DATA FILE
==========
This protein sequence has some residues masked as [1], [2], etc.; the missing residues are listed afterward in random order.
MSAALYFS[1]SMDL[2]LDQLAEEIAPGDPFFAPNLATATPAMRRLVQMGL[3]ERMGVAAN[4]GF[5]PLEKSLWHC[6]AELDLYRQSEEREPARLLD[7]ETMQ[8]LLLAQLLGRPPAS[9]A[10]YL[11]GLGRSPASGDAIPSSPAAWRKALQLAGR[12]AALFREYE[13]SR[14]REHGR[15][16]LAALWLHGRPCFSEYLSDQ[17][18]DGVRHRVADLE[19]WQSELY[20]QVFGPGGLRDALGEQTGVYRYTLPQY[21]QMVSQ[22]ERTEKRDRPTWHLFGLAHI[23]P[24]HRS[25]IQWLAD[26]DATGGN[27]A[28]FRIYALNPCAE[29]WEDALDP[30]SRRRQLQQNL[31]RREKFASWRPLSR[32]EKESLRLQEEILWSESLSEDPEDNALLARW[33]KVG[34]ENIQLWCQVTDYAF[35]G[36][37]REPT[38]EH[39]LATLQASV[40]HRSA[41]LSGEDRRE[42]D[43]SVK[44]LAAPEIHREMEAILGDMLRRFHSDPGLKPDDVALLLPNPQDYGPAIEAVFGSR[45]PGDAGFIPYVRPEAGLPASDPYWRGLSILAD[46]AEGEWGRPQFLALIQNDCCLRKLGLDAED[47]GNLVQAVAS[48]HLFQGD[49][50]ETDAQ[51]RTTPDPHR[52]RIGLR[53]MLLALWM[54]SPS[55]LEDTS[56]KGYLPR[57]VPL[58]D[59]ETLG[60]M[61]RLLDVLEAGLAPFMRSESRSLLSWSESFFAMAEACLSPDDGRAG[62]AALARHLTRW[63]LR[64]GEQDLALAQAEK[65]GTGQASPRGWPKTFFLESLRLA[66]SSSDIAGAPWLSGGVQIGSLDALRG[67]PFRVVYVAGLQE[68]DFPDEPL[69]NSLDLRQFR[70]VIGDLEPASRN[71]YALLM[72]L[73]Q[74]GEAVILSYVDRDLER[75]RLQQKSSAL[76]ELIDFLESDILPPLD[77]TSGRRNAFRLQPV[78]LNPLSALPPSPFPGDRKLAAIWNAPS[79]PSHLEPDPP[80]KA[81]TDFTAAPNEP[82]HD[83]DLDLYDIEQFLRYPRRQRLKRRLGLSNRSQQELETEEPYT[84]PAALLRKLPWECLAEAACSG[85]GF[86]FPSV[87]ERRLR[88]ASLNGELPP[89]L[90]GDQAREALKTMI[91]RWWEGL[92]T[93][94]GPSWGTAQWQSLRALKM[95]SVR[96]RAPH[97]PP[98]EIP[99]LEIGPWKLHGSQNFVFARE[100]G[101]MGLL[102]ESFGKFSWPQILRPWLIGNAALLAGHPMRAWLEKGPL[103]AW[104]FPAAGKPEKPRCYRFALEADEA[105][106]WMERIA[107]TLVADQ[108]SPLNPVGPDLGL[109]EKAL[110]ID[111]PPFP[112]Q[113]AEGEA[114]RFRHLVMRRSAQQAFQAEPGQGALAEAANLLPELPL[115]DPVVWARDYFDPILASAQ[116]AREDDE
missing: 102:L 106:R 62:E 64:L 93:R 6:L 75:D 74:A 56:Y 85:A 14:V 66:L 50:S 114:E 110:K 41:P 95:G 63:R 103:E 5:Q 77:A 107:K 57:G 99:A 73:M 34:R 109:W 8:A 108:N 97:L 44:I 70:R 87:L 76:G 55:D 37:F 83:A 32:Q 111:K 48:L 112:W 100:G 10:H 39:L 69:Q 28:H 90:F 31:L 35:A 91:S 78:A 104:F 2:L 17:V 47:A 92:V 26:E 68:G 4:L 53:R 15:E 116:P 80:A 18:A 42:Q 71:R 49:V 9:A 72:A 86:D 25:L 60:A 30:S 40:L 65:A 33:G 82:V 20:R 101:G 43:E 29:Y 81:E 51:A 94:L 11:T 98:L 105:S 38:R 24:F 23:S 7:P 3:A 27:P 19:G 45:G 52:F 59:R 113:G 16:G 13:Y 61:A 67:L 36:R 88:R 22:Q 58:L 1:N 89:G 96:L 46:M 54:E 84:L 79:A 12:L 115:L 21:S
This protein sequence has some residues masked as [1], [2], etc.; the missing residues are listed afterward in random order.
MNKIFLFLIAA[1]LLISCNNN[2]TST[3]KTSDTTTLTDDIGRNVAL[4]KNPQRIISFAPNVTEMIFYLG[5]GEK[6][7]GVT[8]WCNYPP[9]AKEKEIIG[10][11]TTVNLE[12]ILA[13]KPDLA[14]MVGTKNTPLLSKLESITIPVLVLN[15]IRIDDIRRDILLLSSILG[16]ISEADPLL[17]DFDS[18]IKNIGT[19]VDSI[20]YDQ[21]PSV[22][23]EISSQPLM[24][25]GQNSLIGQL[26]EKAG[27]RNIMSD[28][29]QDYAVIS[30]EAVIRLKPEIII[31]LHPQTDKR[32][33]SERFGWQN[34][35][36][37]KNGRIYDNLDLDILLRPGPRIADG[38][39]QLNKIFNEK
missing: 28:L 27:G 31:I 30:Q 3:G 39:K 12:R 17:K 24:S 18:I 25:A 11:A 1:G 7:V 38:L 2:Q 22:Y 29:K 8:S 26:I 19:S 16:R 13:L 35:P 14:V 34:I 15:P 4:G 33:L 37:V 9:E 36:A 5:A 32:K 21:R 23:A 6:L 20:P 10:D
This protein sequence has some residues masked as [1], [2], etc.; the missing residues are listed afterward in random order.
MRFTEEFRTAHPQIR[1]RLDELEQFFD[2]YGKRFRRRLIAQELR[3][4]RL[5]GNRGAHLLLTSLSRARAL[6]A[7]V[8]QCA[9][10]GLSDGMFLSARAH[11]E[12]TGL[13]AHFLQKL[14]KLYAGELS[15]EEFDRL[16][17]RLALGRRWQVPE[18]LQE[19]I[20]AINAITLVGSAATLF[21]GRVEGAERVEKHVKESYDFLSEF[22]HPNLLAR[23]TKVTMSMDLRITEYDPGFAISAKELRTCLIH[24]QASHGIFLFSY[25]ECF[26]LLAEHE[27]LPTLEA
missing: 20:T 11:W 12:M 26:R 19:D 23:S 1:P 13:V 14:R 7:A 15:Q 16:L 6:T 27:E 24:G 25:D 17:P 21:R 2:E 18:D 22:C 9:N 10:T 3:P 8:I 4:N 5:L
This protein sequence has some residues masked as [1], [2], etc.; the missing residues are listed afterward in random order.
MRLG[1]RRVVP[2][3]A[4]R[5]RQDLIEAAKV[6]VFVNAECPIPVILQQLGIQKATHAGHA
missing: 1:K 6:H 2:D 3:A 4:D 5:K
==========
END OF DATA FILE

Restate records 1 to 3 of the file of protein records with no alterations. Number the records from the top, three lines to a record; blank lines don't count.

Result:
This protein sequence has some residues masked as [1], [2], etc.; the missing residues are listed afterward in random order.
MSAALYFS[1]SMDL[2]LDQLAEEIAPGDPFFAPNLATATPAMRRLVQMGL[3]ERMGVAAN[4]GF[5]PLEKSLWHC[6]AELDLYRQSEEREPARLLD[7]ETMQ[8]LLLAQLLGRPPAS[9]A[10]YL[11]GLGRSPASGDAIPSSPAAWRKALQLAGR[12]AALFREYE[13]SR[14]REHGR[15][16]LAALWLHGRPCFSEYLSDQ[17][18]DGVRHRVADLE[19]WQSELY[20]QVFGPGGLRDALGEQTGVYRYTLPQY[21]QMVSQ[22]ERTEKRDRPTWHLFGLAHI[23]P[24]HRS[25]IQWLAD[26]DATGGN[27]A[28]FRIYALNPCAE[29]WEDALDP[30]SRRRQLQQNL[31]RREKFASWRPLSR[32]EKESLRLQEEILWSESLSEDPEDNALLARW[33]KVG[34]ENIQLWCQVTDYAF[35]G[36][37]REPT[38]EH[39]LATLQASV[40]HRSA[41]LSGEDRRE[42]D[43]SVK[44]LAAPEIHREMEAILGDMLRRFHSDPGLKPDDVALLLPNPQDYGPAIEAVFGSR[45]PGDAGFIPYVRPEAGLPASDPYWRGLSILAD[46]AEGEWGRPQFLALIQNDCCLRKLGLDAED[47]GNLVQAVAS[48]HLFQGD[49][50]ETDAQ[51]RTTPDPHR[52]RIGLR[53]MLLALWM[54]SPS[55]LEDTS[56]KGYLPR[57]VPL[58]D[59]ETLG[60]M[61]RLLDVLEAGLAPFMRSESRSLLSWSESFFAMAEACLSPDDGRAG[62]AALARHLTRW[63]LR[64]GEQDLALAQAEK[65]GTGQASPRGWPKTFFLESLRLA[66]SSSDIAGAPWLSGGVQIGSLDALRG[67]PFRVVYVAGLQE[68]DFPDEPL[69]NSLDLRQFR[70]VIGDLEPASRN[71]YALLM[72]L[73]Q[74]GEAVILSYVDRDLER[75]RLQQKSSAL[76]ELIDFLESDILPPLD[77]TSGRRNAFRLQPV[78]LNPLSALPPSPFPGDRKLAAIWNAPS[79]PSHLEPDPP[80]KA[81]TDFTAAPNEP[82]HD[83]DLDLYDIEQFLRYPRRQRLKRRLGLSNRSQQELETEEPYT[84]PAALLRKLPWECLAEAACSG[85]GF[86]FPSV[87]ERRLR[88]ASLNGELPP[89]L[90]GDQAREALKTMI[91]RWWEGL[92]T[93][94]GPSWGTAQWQSLRALKM[95]SVR[96]RAPH[97]PP[98]EIP[99]LEIGPWKLHGSQNFVFARE[100]G[101]MGLL[102]ESFGKFSWPQILRPWLIGNAALLAGHPMRAWLEKGPL[103]AW[104]FPAAGKPEKPRCYRFALEADEA[105][106]WMERIA[107]TLVADQ[108]SPLNPVGPDLGL[109]EKAL[110]ID[111]PPFP[112]Q[113]AEGEA[114]RFRHLVMRRSAQQAFQAEPGQGALAEAANLLPELPL[115]DPVVWARDYFDPILASAQ[116]AREDDE
missing: 102:L 106:R 62:E 64:L 93:R 6:L 75:D 74:A 56:Y 85:A 14:V 66:L 50:S 114:E 110:K 41:P 95:G 63:R 103:E 5:Q 77:A 107:K 57:G 99:A 73:M 34:R 109:W 8:A 108:N 97:L 44:I 70:R 87:L 76:G 55:D 37:F 83:A 32:Q 111:K 48:L 112:W 100:G 10:H 39:L 69:Q 28:H 90:F 31:L 35:A 91:S 78:A 104:F 2:L 17:V 47:A 92:V 26:E 68:G 4:L 53:R 15:E 116:P 80:A 18:A 42:Q 71:R 49:V 9:A 72:A 86:D 25:L 60:A 30:S 40:L 65:A 33:G 82:V 20:R 101:G 43:E 29:Y 81:E 51:A 94:L 11:T 98:L 105:S 38:R 24:F 23:S 7:P 3:A 27:P 19:G 45:G 52:F 59:R 113:G 16:G 13:Y 61:A 67:L 36:R 88:R 22:Q 58:L 1:N 89:G 96:L 46:M 54:E 84:L 79:A 12:L 115:L 21:S
This protein sequence has some residues masked as [1], [2], etc.; the missing residues are listed afterward in random order.
MNKIFLFLIAA[1]LLISCNNN[2]TST[3]KTSDTTTLTDDIGRNVAL[4]KNPQRIISFAPNVTEMIFYLG[5]GEK[6][7]GVT[8]WCNYPP[9]AKEKEIIG[10][11]TTVNLE[12]ILA[13]KPDLA[14]MVGTKNTPLLSKLESITIPVLVLN[15]IRIDDIRRDILLLSSILG[16]ISEADPLL[17]DFDS[18]IKNIGT[19]VDSI[20]YDQ[21]PSV[22][23]EISSQPLM[24][25]GQNSLIGQL[26]EKAG[27]RNIMSD[28][29]QDYAVIS[30]EAVIRLKPEIII[31]LHPQTDKR[32][33]SERFGWQN[34][35][36][37]KNGRIYDNLDLDILLRPGPRIADG[38][39]QLNKIFNEK
missing: 28:L 27:G 31:I 30:Q 3:G 39:K 12:R 17:K 24:S 18:I 25:A 11:A 1:G 7:V 38:L 2:Q 22:Y 29:K 8:S 26:I 19:S 16:R 13:L 35:P 14:V 34:I 15:P 4:G 33:L 37:V 9:E 36:A 5:A 32:K 21:R 23:A 6:L 20:P 10:D
This protein sequence has some residues masked as [1], [2], etc.; the missing residues are listed afterward in random order.
MRFTEEFRTAHPQIR[1]RLDELEQFFD[2]YGKRFRRRLIAQELR[3][4]RL[5]GNRGAHLLLTSLSRARAL[6]A[7]V[8]QCA[9][10]GLSDGMFLSARAH[11]E[12]TGL[13]AHFLQKL[14]KLYAGELS[15]EEFDRL[16][17]RLALGRRWQVPE[18]LQE[19]I[20]AINAITLVGSAATLF[21]GRVEGAERVEKHVKESYDFLSEF[22]HPNLLAR[23]TKVTMSMDLRITEYDPGFAISAKELRTCLIH[24]QASHGIFLFSY[25]ECF[26]LLAEHE[27]LPTLEA
missing: 20:T 11:W 12:M 26:R 19:D 23:S 1:P 13:V 14:R 7:A 15:Q 16:L 6:T 27:E 24:G 25:D 17:P 21:R 2:E 18:D 22:C 9:N 10:T 3:P 8:I 4:N 5:L